There is this feeling of looking at a film from, say the eighties and wondering about the way people used to have their hair cut and the big jackets they all wore. I’m sure I didn’t notice that at the time. These trends only start to look silly when some years have passed. So I suppose there’s things we all adapt to, simply because that’s the kind of clothes that you can currently buy.

    I guess my question is if there are different ways to be unfashionable…?

    1. Thank you!

      I’ll get to your question in a moment, but I would like to first clarify my article.

      The gist of the article isn’t that we have to have ever accepted the trends of any time; it’s that the attitude that we use to judge the trends of any given time are a product of that same environment. This holds true of someone who rejects all fashion as well as for “fashionistas”.

      I used taste (fashion, music, etc…) as an example, because it’s one of the things people regard as intimately defining themselves, but this sort of thing goes well beyond taste.

      I agree with you on the silly clothes and hair example; in fact, I was thinking specifically of the 80s. This is the environment and part of the environment (us) at work, being influenced by and judging that environment.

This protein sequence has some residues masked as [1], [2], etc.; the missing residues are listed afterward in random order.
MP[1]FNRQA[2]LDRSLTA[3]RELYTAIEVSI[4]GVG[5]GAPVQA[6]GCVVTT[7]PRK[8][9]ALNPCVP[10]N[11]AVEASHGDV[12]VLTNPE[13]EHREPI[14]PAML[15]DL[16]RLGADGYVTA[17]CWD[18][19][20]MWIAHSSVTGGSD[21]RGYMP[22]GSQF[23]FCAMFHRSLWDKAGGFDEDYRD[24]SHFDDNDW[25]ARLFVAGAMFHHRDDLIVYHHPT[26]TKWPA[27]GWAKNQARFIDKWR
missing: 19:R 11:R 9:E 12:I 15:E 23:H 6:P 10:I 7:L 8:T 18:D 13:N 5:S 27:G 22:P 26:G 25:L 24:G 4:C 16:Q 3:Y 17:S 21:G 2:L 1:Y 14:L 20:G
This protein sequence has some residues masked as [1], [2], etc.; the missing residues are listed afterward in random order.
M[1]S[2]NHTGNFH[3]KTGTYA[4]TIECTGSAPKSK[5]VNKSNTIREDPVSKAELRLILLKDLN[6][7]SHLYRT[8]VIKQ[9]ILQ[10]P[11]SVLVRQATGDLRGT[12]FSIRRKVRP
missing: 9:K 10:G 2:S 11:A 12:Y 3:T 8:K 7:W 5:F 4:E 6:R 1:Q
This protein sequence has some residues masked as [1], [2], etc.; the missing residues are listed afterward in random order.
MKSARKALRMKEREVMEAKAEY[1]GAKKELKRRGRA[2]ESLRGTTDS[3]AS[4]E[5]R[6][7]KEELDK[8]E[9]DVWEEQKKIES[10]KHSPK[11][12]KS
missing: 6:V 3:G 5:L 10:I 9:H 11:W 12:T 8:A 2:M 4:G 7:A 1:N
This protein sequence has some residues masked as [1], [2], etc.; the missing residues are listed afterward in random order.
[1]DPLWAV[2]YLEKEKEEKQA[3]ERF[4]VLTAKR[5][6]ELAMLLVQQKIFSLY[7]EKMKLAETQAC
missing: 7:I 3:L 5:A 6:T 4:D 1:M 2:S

As for your question, I imagine there are tons of ways to be unfashionable. I can even imagine at least one way of being unfashionable by being fashionable (as a hanger-on; nothing seems less fashionable than someone desperate to be in fashion).

      1. Thank you for your reply. I’ve thought about it some more. If you’re right, and the attitude we use is a product of the environment, there is less ‘me’ than we would expect.
        And that would go for the fashionable and for the unfashionable person, I agree.
        Still, I’m inclined to think it’s harder to see who you are if you’re part of a fashionable group. Maybe it’s the same thing you were hinting at when you wrote that you were more impressionable when you were younger. This feeling of ‘this is how we dress, this is the music we listen to’ is often a group thing. People would conform without asking too many questions.
        Of course, if your identity was based solely on not being fashionable, as a statement, it would be exactly the same thing.

      2. Definitely food for thought.

        It may be that one feels one’s identity less strongly when in a group. I think it is a bit more involved than that. I think the strength of felt identity is closer to the resistance one experiences. That is, the more one flows — be it with a group or alone, the less felt identity. Perhaps for most people, this flowing is easier in a group, but this is by no means guaranteed. I can imagine cases where people are tormented by insecurity about whether they belong. Felt identity would be very strong then.

  2. Interesting. But if we feel identity more when we experience resistance, it means we feel what we’re not. And that doesn’t tell us much about our identity at all… 🙂

    1. There’s nothing to know :).

      Identity is a construction, and the only thing (IMO) we need to know is the ways in which it causes our pain, so we can at least stop clinging to it and have a more contented life.

      The whole gist of my post wasn’t in trying to find out what we are, but in realizing that what we believe we are often is the cause of our unhappiness.

      So it’s not about knowing onesself, but rather not clinging to what one thinks onesself is.